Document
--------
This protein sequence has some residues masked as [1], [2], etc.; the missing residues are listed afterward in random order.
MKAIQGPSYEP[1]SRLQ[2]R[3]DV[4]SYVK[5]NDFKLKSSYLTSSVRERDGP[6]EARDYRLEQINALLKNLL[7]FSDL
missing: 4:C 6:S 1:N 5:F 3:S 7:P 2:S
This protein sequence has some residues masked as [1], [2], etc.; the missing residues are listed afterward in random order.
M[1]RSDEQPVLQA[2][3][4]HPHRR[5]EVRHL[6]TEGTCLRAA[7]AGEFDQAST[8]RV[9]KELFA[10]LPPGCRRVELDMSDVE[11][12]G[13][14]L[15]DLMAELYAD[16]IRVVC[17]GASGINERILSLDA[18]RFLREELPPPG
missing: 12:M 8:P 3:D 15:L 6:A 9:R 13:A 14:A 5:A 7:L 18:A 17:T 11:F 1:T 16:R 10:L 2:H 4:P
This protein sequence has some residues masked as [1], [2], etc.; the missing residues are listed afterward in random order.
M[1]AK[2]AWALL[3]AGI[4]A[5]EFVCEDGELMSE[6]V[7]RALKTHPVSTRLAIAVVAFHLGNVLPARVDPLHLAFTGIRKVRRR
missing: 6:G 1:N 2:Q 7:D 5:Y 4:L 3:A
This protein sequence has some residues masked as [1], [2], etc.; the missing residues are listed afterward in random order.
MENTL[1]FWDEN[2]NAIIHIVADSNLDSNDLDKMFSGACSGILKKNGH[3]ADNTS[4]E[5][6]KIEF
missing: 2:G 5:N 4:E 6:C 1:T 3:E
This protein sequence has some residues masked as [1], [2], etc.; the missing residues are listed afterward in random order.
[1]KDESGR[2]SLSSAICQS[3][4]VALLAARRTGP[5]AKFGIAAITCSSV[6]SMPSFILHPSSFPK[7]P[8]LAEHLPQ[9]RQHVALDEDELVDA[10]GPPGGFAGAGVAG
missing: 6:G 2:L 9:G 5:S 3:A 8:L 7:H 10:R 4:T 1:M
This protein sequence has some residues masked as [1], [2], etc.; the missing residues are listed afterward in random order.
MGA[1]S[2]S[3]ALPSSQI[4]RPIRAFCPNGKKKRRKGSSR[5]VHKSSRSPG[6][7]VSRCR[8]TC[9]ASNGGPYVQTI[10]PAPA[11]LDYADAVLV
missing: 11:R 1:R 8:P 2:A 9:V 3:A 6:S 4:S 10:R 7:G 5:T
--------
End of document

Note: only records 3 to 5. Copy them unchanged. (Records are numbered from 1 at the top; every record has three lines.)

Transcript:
This protein sequence has some residues masked as [1], [2], etc.; the missing residues are listed afterward in random order.
M[1]AK[2]AWALL[3]AGI[4]A[5]EFVCEDGELMSE[6]V[7]RALKTHPVSTRLAIAVVAFHLGNVLPARVDPLHLAFTGIRKVRRR
missing: 6:G 1:N 2:Q 7:D 5:Y 4:L 3:A
This protein sequence has some residues masked as [1], [2], etc.; the missing residues are listed afterward in random order.
MENTL[1]FWDEN[2]NAIIHIVADSNLDSNDLDKMFSGACSGILKKNGH[3]ADNTS[4]E[5][6]KIEF
missing: 2:G 5:N 4:E 6:C 1:T 3:E
This protein sequence has some residues masked as [1], [2], etc.; the missing residues are listed afterward in random order.
[1]KDESGR[2]SLSSAICQS[3][4]VALLAARRTGP[5]AKFGIAAITCSSV[6]SMPSFILHPSSFPK[7]P[8]LAEHLPQ[9]RQHVALDEDELVDA[10]GPPGGFAGAGVAG
missing: 6:G 2:L 9:G 5:S 3:A 8:L 7:H 10:R 4:T 1:M